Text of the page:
Tower Hardware

The tower is mounted onto a plinth with a hinge and brake winch, which makes antenna maintenance a simple task

Tower foundation and plinth
Testing the tracking system
Array tracking the moon

144MHz Low Noise Preamplifier

Next up I spent some time to see if I could optimise the receive front-end of my 144MHz system by reducing the system noise figure.
Up till recently I have been using a receive preamplifier based on the old 3SK121 FET - a capable device, but certainly nothing extraordinary in terms of excess noise figure or gain. Moreover, since building a PANFI, the limitations of the 3SK121 have been clearly highlighted.
The 3SK121 device achieved a gain of around 18.5dB, and noise figure of about 0.6 ~ 0.7dB. Given the class of devices available today, a re-design is clearly warranted.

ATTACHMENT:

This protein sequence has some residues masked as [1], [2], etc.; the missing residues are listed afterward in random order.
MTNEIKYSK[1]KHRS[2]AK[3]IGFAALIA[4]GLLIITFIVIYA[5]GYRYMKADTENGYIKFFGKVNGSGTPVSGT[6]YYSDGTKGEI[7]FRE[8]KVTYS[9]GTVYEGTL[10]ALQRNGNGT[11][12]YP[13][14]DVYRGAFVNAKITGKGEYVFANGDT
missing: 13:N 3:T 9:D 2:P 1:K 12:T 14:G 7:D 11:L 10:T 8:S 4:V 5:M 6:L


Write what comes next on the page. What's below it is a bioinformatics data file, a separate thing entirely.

I settled on the ATF-54143 PHEMT device manufactured by Avago. This device seems to be universally used by the EME community for both 144MHz and 432MHz moonbounce, and the specs look quite impressive.
So my design goals were:

  • Less than 0.25dB excess noise figure.
  • Less than -14dB Input Return Loss.
  • Greater than 20dB Gain.
  • Good IP3 performance.

The Avago data sheet for the device (Useful Links) covers pretty much all that is necessary to get the device going.
As per the data sheet, I used an active bias scheme to keep the bias point reasonably constant over temperature (I plan to use this preamplifier at the antenna mast). I also added a simple bandpass filter to the output of my LNA design to help mitigate against large signals from FM broadcasters overloading my receiver.
I used an old version of Serenade software to simulate and optimise my design, settled on a circuit and made some prototypes.

Nearly all parts loaded
In a box and ready for testing

Test Results

Approximately -15dB Input and Output Return Loss
28.5dB Gain. Bandpass response clearly evident
The all-important noise figure measurement

Measurement Technique